To the editor:
Since Harry Reid took public office in Washington, D.C, the state has gone from 40th to 49th in terms of federal taxes paid vs. federal taxes returned. The per capita share of our national debt for Nevadans has gone from $5,000 to $40,000. The Office of Management and Budget and the Census Bureau estimate that in 10 years the number will be $70,000 for every man, woman and child living in Nevada.
In the stimulus package, Nevada was listed to get $1.5 billion vs. $4.5 billion for activist nonprofits like ACORN. In the southwest region alone, Nevada is slated to receive the least amount of funds.
How about TARP funds? Anyone see any money allocated to Nevada banks? How much money did Clark County, one of the worst hit counties in the country for foreclosures, receive from HUD? Nothing.
Who is going to pay the costs to expand Medicaid in Nevada — $1.7 billion for the federal share and $613 million for the state in the next 10 years? The Congressional Budget Office has a clue. Interest payments on the national debt are poised to skyrocket. CBO projects that the government’s annual spending on net interest will more than triple between 2010 and 2020.
Can anyone forget the $300 million for Louisiana and $100 million for Nebraska, Florida and Connecticut included in the bill? Where’s Nevada’s piece of the pie, Sen. Reid?
If the facts aren’t enough, look at what Sen. Reid promised when he became majority leader. He promised to end the war, an open and ethical Congress, and an end to special interests in Washington, D.C. Not one of these promises has been kept. So do you really believe the half-truths printed in Sen. Reid’s letter to the editor this Sunday on health care? I don’t. The numbers speak for themselves.
Michael A. Donnelly
To the editor:
As I read the Sunday paper, I happened to notice in the Viewpoints section that there was a debate about the health care bill between Senate Majority Leader Harry Reid and Gov. Jim Gibbons. When I read Sen. Reid’s side, it became clear that he doesn’t read what he writes.
He said the bill means "universal health care" and that even someone with no job (unemployed) would have access to affordable health care. What kind of math are the Democrats using these days? Is this the new math taught in our schools? How can someone with no job — making zero dollars — afford anything, let alone health care, no matter how cheap it is?
People with no money or job will be fined by the Gesta… oops … I mean IRS for not purchasing insurance. Is there a proviso in the bill that allows no penalty and free health care for all? Plus, do all the people who are waiting with anticipation for their new health entitlement realize that they will probably be paying for it for three or four years before they can enjoy any benefit from it?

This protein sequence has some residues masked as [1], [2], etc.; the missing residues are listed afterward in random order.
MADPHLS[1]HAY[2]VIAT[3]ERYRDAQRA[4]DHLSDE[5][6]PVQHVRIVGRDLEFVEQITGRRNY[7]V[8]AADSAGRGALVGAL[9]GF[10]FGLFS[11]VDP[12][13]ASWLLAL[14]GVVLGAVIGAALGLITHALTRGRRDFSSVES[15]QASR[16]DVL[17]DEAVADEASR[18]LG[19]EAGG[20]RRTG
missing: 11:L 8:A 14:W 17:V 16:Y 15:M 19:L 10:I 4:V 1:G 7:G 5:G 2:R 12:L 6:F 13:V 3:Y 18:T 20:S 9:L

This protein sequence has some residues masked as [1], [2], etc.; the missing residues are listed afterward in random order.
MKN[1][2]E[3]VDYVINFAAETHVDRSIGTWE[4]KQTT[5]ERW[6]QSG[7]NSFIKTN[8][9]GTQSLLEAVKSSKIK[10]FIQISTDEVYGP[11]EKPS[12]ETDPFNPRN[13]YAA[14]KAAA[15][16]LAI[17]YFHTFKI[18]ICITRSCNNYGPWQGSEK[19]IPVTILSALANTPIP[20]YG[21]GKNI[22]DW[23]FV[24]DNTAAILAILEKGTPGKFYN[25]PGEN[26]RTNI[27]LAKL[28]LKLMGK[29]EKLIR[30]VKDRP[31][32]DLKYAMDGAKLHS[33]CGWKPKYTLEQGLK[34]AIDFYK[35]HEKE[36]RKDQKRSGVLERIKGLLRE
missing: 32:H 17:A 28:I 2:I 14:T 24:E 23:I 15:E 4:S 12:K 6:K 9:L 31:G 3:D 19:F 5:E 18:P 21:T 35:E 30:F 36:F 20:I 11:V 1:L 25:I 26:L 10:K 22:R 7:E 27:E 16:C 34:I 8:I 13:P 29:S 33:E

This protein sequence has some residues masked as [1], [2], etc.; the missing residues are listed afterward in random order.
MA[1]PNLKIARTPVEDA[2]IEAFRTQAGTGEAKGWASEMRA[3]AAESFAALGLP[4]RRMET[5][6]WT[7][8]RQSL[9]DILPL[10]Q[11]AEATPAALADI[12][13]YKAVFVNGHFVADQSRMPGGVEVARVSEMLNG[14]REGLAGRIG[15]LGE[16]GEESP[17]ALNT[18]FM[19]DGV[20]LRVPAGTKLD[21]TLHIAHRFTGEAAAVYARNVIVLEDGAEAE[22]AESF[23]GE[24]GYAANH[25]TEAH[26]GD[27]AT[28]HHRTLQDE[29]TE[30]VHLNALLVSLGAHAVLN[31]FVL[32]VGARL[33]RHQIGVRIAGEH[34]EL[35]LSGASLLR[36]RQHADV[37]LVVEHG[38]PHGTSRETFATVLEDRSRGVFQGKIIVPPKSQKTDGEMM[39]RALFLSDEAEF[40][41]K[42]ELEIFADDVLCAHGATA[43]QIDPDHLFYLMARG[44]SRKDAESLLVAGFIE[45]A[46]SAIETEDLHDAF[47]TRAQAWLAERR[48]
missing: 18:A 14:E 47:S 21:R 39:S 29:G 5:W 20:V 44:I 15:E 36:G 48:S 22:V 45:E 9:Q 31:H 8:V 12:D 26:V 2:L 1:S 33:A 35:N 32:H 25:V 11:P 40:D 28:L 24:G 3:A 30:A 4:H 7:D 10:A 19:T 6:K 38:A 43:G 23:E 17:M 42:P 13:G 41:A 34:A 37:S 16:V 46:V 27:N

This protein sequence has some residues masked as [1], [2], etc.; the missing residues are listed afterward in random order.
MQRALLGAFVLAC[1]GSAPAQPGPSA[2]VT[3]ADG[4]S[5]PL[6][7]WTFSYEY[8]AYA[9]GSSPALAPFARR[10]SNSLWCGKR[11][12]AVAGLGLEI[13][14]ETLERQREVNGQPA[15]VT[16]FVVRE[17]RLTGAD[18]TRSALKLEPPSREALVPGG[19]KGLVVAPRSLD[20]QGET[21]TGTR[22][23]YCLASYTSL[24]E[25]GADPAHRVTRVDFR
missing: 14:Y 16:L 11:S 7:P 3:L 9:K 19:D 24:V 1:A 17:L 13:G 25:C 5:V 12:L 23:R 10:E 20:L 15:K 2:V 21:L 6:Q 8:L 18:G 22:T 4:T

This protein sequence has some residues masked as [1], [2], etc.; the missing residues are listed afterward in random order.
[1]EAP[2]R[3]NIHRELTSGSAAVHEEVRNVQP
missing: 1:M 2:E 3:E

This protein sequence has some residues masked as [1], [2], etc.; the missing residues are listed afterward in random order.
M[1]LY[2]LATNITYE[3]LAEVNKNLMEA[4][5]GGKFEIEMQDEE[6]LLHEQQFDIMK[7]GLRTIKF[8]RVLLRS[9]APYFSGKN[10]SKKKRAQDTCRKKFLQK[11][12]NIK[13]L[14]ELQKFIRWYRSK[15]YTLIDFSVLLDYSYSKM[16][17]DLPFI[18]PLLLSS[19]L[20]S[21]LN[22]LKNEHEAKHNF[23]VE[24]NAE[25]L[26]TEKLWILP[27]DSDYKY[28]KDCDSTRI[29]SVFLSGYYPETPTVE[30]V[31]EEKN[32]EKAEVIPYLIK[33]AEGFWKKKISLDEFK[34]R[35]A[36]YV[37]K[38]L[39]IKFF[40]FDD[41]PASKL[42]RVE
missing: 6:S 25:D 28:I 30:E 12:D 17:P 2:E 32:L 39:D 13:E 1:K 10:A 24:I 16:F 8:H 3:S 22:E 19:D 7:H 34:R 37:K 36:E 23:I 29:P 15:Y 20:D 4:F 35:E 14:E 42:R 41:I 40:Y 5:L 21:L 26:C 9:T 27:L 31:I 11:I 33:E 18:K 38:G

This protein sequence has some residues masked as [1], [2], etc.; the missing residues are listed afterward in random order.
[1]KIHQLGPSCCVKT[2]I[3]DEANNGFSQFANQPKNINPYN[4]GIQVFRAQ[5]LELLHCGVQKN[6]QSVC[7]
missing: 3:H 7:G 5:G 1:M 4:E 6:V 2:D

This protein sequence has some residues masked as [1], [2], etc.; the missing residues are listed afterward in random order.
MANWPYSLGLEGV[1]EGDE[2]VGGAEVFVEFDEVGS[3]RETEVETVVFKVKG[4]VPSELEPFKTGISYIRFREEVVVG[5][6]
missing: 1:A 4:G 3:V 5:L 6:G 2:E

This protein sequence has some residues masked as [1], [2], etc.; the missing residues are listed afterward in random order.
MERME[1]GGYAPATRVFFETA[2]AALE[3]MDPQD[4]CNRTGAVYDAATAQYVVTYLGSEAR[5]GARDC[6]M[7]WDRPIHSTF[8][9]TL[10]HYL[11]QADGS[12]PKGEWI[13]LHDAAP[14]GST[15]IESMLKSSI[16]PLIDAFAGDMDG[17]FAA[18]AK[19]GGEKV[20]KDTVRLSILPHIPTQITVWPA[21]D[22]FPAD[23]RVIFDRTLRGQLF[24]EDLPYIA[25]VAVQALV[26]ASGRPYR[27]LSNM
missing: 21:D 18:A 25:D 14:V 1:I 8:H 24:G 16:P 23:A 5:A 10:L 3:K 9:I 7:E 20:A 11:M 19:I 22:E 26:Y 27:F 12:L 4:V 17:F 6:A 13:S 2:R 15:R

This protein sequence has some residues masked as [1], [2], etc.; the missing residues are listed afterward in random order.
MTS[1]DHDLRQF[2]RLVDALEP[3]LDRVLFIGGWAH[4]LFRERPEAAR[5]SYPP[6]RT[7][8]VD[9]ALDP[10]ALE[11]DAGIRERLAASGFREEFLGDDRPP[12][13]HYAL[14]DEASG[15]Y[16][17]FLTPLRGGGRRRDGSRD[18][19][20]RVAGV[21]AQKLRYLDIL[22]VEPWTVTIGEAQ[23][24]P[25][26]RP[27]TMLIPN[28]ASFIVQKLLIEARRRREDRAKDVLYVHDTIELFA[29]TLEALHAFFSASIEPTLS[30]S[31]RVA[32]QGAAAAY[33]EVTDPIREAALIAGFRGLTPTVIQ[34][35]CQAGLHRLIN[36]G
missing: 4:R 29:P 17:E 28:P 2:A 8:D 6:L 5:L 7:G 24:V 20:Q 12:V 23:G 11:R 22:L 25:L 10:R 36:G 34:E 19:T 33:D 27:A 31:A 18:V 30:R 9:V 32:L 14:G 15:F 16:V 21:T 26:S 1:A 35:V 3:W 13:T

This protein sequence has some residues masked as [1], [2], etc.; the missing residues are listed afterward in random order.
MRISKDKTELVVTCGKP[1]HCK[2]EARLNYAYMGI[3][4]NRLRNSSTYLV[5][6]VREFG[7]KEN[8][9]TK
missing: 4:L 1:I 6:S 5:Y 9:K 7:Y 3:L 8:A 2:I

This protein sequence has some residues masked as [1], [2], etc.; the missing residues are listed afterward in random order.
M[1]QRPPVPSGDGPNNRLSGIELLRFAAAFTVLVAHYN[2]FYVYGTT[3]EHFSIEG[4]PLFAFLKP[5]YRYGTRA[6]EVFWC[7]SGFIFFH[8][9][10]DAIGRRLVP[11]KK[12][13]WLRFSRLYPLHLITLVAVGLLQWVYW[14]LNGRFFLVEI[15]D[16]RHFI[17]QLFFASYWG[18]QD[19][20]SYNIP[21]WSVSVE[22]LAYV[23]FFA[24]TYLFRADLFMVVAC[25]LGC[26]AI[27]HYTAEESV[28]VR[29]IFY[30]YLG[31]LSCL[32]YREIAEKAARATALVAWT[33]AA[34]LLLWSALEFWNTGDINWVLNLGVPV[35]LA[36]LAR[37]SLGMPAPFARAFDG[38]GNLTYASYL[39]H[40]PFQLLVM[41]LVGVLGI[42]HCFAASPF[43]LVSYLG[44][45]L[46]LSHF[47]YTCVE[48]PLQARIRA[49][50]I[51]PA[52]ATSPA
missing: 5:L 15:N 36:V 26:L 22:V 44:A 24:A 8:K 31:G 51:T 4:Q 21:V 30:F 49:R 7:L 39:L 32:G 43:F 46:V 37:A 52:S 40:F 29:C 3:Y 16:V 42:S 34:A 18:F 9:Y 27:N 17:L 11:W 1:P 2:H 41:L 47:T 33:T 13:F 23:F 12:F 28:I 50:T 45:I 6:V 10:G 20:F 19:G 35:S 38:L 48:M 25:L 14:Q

The tide is getting high.
Not for Nevada
To the editor:
Despite his best efforts, Senate Majority Leader Harry Reid cannot spin the reality of his job-killing record in Washington, which has failed to curtail skyrocketing unemployment in the Silver State. Sen. Reid has consistently put Washington before the best interests of Nevada, and his hypocrisy and failed leadership will cost him his seat this November.
In his Sunday op-ed, "Will reform help or hurt?: It will help the Nevada economy," Sen. Reid desperately attempted to turn the tide on his abysmal poll numbers by making several demonstrably false statements, including his assertions that the Democrats’ health spending bill will reduce the federal deficit and will benefit small businesses.
In fact, the nonpartisan Congressional Budget Office has confirmed that the bill actually adds $4 billion to the deficit in the first year alone, and it levies a tax of $2,000 per worker on businesses with 50 or more employees that do not provide health insurance. The small business tax credit that Sen. Reid is so proud of expires after just two years.
Sen. Reid also touts his aggressive "jobs agenda" and argues that Washington Democrats have "jump started" the economy.
This is astonishing, considering Nevadans are scraping to make ends meet with a 13.2 percent unemployment rate.
Already, key job creators in a number of states have announced that they will take further hits as a direct result of Sen. Reid’s costly and unpopular health spending bill.
From his perch in Washington, Harry Reid brings the term "out of touch" to a new level.
Perhaps that is why dozens of consecutive public opinion polls have demonstrated that Sen. Reid is trailing his Republican challengers. There’s no doubt that Harry Reid will be forced to explain why he put the Washington Democrats’ agenda over the clear interests of Nevadans, and we are confident that voters will hold him accountable on Election Day.
The writer is executive director of the National Republican Senatorial Committee.